House games not ‘rigged,’ despite complaints

There are many consistencies in the house system, but one house winning every competition is not one of them. Due to this, one consistency that has been present since the house system began is the claim of cheating from the losing house, no matter the competition. 

During one of the recent competitions, the losing team claimed the winner of the dodgeball game was from a different house, which would result in a victory for the losing house by a technicality. Scrambling to find the answer, we searched the student body list in an attempt to find which house the student was in. We found out the claim was invalid and so the winning house retained its win. 

The claims of cheating are non-stop and they always seem to be more creative time and time again. While some houses may find loopholes in the rules, the games are not rigged, nor is cheating involved as many students claim.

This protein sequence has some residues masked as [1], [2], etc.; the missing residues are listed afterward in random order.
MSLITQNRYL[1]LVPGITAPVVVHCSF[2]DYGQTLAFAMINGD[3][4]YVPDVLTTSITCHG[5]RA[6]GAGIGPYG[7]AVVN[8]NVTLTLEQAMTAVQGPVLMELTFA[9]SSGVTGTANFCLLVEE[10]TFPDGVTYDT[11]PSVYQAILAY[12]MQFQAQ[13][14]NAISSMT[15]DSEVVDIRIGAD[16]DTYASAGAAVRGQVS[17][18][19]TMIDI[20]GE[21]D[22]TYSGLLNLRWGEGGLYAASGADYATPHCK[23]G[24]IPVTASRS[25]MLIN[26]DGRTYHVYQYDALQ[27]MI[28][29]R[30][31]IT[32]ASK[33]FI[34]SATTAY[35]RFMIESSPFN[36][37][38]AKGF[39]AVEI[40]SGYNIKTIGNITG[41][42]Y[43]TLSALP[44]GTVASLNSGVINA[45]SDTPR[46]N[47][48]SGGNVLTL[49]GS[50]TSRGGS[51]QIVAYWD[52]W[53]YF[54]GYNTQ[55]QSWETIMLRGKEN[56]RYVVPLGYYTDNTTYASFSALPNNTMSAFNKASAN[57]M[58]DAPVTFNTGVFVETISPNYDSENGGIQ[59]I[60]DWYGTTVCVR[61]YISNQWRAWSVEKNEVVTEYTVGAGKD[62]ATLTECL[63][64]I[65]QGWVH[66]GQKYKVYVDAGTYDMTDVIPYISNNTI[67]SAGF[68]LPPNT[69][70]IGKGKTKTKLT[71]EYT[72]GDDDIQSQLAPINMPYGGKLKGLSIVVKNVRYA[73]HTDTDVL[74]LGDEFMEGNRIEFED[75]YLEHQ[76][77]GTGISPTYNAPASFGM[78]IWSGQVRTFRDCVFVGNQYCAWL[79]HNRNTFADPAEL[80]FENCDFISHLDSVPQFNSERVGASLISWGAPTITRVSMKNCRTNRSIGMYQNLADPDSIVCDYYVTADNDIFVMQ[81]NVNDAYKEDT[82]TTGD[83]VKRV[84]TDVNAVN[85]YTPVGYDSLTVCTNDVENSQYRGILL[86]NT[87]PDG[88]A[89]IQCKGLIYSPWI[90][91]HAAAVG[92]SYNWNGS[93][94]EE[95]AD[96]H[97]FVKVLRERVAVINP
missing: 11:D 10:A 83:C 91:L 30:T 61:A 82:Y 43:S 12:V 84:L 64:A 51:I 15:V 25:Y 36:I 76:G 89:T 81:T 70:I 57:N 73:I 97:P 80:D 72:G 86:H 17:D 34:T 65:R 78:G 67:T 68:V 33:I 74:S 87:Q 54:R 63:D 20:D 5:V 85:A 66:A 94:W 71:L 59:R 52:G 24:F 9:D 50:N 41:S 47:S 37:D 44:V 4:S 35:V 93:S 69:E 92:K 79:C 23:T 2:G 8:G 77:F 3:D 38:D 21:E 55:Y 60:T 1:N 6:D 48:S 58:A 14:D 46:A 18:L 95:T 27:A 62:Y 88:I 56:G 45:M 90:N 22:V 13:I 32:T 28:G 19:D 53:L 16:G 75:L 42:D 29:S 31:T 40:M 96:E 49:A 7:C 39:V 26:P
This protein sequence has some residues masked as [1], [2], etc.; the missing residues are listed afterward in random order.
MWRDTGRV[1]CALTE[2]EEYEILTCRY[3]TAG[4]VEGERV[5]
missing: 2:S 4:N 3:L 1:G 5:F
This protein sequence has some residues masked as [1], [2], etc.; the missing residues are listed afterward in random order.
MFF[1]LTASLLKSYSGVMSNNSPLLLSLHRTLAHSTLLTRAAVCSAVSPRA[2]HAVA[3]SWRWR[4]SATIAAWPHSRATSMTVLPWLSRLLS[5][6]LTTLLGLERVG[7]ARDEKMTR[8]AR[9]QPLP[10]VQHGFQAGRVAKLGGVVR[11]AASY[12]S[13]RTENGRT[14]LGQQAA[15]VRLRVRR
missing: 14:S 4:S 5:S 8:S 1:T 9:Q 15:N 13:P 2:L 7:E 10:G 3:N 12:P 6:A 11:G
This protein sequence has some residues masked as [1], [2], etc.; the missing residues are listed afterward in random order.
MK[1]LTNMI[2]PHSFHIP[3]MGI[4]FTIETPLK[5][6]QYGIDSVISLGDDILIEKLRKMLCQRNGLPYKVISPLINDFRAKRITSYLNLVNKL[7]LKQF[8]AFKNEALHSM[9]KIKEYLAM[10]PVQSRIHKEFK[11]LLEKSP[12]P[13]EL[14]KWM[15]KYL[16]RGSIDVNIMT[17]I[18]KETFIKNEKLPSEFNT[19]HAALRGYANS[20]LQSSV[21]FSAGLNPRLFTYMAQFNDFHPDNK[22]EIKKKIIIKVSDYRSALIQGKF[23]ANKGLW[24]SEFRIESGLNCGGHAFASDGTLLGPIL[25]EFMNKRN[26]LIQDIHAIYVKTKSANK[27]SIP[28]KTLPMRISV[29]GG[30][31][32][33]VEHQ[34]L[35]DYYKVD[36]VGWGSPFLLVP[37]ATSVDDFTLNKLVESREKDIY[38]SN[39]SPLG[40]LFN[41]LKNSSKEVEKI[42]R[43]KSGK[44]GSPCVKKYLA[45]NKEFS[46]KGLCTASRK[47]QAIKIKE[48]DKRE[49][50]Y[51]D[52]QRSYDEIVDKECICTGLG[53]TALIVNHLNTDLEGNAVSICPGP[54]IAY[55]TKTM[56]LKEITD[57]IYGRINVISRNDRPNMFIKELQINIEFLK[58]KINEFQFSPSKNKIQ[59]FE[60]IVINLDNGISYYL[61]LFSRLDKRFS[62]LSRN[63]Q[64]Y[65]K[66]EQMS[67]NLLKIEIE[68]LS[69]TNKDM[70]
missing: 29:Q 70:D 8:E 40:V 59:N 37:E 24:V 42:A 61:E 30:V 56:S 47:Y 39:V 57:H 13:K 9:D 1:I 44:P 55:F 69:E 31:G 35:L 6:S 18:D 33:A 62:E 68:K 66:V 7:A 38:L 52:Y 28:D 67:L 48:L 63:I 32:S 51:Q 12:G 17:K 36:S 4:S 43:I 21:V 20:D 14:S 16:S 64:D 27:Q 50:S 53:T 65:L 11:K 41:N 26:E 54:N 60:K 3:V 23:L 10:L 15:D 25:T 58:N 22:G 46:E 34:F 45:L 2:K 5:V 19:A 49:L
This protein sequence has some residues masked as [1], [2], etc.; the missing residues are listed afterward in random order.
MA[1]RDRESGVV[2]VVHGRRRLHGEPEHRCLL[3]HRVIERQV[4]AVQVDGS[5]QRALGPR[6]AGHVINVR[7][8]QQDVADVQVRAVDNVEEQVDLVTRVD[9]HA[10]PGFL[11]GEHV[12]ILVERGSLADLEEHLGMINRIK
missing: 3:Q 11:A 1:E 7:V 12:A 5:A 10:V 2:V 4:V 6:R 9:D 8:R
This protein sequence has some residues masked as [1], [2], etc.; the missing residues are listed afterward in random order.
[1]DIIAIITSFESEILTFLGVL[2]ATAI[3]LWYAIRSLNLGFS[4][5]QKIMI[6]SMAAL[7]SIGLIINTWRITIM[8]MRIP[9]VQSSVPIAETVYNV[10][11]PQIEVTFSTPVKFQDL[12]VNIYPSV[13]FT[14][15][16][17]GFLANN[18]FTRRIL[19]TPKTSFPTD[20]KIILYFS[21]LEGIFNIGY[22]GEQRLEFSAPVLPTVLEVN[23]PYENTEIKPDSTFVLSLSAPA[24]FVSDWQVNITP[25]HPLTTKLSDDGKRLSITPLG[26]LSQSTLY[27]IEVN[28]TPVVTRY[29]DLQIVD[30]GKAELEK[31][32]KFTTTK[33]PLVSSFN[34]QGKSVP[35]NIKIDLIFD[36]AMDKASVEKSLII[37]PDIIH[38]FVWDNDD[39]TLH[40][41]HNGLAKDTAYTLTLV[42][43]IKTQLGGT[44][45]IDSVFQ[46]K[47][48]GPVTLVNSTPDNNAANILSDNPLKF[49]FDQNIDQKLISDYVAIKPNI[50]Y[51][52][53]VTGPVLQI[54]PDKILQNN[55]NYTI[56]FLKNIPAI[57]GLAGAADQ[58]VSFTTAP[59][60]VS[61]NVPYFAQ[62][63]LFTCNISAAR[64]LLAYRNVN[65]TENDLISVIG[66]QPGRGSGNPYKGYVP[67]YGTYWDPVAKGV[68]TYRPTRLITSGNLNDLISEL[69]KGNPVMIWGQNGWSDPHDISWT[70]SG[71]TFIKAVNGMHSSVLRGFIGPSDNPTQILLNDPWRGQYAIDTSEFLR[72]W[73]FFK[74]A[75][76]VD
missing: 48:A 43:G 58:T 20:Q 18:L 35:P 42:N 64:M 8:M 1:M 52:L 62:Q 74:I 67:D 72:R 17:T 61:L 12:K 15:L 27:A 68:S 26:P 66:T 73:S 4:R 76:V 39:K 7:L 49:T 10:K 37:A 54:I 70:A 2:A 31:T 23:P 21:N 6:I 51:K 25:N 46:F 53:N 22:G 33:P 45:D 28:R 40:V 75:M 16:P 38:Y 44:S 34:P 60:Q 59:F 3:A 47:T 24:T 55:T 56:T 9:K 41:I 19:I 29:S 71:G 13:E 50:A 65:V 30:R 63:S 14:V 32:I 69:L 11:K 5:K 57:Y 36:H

As the heads of the house system, it hurts to see the student body claim the competitions are not played in fair spirit, especially since the members of the student government put lots of time and energy into creating games that all will enjoy. This negative attitude hurts the house system in its entirety. 

While the claims of cheating do remain repetitive, it shows that the student body cares about the results of competitions; however, promoting the proper school spirit would bring about a new and lasting effect on the students. 

Religious Studies teacher Joshua Keeney gave his insight, saying, shu

We have to be willing to accept the results whether they are in our favor or not. The competitions are meant to build our family spirit, not to solely win.”

— Joshua Keeny, Religious Studies teacher


The real question is why the student body chooses to show their spirit through claiming rigged games or cheating after a loss. All in all, the negativity caused by calling games “rigged” should be channeled into a positive, lasting outcome that brings about a new sense of school spirit and pride.